From time to time, people will ask me what public relations is. To a certain degree, it surprises me because we live in an age when information is so readily available and businesses, organizations and individuals are all concerned about their image. That said, if you’re a small business owner or leading a small nonprofit organization, you might not have a public relations professional on staff –not to mention that you have more pressing priorities than public relations.
So let’s start with a definition from the Public Relations Society of America:
Public relations is a strategic communication process that builds mutually beneficial relationships between organizations and their publics.
This is obviously a broad definition, but it encompasses the essence of what McCloud Strategic Communications does for its clients. Now let’s break it down further.
What are “publics”?
Even though the word “publics” comes at the end of the definition, I want to start with it first because I feel it’s most important. You can easily stumble over it, especially if you’re not steeped in the world of PR. Just what are a business’ “publics”? My suggestion is to replace that with any number of words: customer, stakeholders, residents, community members and so on. Those are the people with whom you communicate in one way or another.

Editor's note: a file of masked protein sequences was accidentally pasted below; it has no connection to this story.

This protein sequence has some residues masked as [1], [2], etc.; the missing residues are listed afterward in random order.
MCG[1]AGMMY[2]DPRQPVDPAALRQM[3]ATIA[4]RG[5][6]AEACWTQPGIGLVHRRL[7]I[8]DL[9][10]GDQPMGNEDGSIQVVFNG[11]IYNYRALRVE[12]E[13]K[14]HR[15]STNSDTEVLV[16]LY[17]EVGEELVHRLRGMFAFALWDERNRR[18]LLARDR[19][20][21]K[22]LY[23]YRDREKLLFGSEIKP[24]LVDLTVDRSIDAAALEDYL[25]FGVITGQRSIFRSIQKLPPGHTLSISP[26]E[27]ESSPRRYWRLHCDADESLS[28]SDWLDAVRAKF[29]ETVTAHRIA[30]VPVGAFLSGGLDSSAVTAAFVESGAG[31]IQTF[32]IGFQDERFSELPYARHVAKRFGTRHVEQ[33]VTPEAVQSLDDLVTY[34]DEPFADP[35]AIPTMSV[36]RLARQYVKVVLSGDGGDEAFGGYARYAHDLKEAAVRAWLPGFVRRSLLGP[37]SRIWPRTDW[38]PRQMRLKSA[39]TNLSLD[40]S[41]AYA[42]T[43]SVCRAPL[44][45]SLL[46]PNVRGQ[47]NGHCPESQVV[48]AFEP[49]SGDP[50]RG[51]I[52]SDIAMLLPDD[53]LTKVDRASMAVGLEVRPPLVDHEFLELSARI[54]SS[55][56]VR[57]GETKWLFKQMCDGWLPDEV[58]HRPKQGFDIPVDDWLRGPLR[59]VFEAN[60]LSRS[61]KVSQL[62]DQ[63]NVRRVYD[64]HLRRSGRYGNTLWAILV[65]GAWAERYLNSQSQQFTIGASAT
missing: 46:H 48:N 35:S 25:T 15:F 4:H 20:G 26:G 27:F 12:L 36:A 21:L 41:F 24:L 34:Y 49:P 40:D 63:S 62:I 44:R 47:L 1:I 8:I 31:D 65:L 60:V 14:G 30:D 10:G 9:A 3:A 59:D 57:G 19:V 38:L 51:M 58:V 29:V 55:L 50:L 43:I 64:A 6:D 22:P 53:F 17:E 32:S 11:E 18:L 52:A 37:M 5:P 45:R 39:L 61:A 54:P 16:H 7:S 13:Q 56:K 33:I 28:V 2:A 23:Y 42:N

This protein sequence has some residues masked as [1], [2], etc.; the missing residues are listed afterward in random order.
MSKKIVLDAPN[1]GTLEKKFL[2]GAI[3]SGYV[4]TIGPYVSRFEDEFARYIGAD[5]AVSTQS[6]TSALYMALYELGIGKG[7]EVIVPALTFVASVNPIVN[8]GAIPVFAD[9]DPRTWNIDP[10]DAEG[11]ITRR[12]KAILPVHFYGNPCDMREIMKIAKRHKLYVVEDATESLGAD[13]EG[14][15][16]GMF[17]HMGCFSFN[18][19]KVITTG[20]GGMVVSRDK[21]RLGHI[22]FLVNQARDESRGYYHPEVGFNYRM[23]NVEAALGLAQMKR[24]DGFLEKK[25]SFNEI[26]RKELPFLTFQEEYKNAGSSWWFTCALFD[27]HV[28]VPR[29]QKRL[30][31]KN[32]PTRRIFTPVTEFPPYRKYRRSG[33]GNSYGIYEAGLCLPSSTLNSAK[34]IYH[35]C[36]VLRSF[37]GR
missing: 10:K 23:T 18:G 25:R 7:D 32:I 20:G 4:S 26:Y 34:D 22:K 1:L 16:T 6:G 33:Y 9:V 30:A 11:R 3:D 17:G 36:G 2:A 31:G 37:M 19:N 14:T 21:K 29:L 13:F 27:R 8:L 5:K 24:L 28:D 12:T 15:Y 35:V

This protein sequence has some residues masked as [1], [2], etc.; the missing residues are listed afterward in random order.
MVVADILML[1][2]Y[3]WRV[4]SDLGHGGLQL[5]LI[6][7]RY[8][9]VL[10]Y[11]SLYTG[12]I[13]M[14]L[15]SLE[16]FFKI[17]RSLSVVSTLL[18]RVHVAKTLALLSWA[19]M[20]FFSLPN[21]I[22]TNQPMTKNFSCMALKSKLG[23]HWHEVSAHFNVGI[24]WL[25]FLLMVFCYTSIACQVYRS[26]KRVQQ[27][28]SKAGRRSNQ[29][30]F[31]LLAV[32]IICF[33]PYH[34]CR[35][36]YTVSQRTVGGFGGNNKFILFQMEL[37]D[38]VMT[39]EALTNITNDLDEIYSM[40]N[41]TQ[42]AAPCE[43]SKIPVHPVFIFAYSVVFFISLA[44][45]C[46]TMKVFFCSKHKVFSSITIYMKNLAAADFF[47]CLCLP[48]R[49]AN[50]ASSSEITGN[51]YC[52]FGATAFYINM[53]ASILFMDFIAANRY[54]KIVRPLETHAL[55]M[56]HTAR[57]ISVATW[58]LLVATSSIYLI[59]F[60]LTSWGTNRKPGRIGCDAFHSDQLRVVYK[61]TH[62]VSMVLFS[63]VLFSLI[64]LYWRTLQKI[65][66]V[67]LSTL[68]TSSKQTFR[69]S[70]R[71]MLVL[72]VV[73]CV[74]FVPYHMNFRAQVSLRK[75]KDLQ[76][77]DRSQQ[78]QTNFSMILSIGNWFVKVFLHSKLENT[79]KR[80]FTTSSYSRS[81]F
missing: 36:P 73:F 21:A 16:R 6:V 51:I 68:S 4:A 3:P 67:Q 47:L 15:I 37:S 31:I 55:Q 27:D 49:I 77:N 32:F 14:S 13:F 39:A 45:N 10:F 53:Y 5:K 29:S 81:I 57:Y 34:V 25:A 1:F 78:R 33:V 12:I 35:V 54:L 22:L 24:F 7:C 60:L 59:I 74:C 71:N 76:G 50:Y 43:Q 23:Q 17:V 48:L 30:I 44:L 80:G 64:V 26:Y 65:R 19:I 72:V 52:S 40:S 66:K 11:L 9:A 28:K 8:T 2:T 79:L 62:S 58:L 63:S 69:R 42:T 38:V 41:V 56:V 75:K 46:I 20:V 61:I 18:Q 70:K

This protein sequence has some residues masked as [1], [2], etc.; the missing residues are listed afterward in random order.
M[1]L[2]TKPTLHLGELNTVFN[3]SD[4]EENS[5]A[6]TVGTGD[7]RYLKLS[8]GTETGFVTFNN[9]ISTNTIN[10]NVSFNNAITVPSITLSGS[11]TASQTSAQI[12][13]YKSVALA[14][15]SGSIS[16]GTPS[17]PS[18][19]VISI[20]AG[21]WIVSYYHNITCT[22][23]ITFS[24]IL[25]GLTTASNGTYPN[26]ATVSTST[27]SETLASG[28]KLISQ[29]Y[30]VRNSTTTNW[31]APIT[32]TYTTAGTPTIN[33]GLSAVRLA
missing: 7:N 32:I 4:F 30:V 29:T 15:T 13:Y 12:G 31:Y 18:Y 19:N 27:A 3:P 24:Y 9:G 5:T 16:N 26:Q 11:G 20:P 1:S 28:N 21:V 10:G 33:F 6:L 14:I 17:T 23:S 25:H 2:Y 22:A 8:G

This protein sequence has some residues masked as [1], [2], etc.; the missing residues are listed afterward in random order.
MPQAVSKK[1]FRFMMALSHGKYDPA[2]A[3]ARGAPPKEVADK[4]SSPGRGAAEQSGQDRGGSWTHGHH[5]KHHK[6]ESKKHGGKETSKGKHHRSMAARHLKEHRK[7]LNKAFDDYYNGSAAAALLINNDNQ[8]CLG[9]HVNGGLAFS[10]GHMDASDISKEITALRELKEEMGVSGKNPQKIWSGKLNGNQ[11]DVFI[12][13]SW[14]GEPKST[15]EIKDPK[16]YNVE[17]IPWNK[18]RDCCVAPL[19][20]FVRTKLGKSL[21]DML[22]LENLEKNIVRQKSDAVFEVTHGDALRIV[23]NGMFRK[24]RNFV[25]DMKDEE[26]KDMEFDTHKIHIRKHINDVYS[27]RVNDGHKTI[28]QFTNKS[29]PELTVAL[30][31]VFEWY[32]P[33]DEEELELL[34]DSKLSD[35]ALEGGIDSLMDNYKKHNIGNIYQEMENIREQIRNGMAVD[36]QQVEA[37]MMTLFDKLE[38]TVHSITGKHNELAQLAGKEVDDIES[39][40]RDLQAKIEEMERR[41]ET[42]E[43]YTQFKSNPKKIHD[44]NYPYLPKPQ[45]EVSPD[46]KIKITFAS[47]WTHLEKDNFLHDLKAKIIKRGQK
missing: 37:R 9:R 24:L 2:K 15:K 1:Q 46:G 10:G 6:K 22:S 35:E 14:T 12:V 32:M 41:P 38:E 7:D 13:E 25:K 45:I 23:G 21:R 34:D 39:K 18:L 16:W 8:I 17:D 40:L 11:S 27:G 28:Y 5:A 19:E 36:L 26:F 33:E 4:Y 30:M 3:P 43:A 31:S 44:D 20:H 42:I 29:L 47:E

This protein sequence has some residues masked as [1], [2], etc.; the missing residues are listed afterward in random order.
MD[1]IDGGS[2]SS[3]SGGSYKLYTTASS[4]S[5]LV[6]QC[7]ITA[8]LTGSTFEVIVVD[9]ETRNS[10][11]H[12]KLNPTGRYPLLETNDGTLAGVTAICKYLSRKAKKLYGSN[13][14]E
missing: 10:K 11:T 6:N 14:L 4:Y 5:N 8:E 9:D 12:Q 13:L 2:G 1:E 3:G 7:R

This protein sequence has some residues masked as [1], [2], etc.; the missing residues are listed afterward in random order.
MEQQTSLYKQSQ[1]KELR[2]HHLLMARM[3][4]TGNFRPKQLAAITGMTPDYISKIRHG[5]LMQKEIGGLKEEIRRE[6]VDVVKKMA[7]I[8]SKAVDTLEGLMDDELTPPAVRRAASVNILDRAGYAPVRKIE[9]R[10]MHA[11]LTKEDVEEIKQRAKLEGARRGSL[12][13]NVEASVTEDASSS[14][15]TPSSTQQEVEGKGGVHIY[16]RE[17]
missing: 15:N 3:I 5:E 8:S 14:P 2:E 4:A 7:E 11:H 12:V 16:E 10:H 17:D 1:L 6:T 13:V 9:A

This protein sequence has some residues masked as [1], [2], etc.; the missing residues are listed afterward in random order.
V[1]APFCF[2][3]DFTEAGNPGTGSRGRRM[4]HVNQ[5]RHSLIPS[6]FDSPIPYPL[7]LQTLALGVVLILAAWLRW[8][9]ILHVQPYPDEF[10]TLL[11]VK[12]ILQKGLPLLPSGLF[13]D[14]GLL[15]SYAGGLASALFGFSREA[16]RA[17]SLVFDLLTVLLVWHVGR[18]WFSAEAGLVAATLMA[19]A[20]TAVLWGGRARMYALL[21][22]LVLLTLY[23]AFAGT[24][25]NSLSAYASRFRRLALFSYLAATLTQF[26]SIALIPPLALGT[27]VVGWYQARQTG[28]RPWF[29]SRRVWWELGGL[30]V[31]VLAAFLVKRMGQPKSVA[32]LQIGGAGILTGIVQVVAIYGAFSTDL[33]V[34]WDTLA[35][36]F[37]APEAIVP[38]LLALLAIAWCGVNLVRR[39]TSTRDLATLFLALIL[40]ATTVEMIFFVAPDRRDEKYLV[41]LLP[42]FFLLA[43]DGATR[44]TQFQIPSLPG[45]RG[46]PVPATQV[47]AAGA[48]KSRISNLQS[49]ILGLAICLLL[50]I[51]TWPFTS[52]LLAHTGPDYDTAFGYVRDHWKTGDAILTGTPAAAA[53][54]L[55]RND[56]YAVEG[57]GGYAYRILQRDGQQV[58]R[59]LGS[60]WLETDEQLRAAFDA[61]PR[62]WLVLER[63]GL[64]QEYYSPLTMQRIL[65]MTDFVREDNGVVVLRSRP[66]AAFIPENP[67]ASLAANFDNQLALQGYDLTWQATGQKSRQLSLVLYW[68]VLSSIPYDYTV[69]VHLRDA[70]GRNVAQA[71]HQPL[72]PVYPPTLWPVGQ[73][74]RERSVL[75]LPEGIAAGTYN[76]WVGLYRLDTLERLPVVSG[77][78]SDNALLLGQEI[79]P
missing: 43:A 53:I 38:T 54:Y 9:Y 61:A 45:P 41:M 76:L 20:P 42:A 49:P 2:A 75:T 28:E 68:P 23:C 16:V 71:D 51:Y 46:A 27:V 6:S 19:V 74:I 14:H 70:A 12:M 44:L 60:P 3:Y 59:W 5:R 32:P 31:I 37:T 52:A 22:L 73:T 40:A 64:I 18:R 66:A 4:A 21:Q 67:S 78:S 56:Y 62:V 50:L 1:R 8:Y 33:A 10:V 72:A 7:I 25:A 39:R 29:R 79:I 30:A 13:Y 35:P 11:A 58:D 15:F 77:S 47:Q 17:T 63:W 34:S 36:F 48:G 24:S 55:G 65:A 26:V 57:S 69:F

An explanation of “strategic communication process”
Many people are familiar with public relations in the sense of the news media. They see a spokesman who is in front of television cameras, or maybe they have called the local television station or newspaper with a story idea about their business or organization and had a reporter come out to cover it. A one-time news story featuring positive coverage is just that. Chances are good that, despite the good news, it wasn’t part of a strategic communication process that evaluated a business or an organization, determined who its audience is and developed a message that resonated with that audience. This strategic approach will ensure that your business or organization will communicate most effectively with its audience.
Building mutually beneficial relationships
This sounds kind of jargony, doesn’t it? But let’s think about it a minute. Communications has never been a one-way street. And in 2016, that is never been more true because your audience is most likely looking for some kind of relationship with your organization. If your PR is strategic and effective, it will engage your audience in a way that can help them and your organization. PR will help build those relationships and navigate the variety of situations you might find yourself in.